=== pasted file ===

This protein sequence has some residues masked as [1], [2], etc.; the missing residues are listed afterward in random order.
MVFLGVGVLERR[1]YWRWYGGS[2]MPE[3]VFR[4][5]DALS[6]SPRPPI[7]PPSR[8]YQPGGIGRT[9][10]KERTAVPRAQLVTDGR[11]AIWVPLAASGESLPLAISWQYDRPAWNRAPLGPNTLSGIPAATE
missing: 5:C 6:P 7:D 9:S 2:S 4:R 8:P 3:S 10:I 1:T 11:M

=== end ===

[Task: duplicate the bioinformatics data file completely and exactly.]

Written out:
This protein sequence has some residues masked as [1], [2], etc.; the missing residues are listed afterward in random order.
MVFLGVGVLERR[1]YWRWYGGS[2]MPE[3]VFR[4][5]DALS[6]SPRPPI[7]PPSR[8]YQPGGIGRT[9][10]KERTAVPRAQLVTDGR[11]AIWVPLAASGESLPLAISWQYDRPAWNRAPLGPNTLSGIPAATE
missing: 5:C 6:P 7:D 9:S 2:S 4:R 8:P 3:S 10:I 1:T 11:M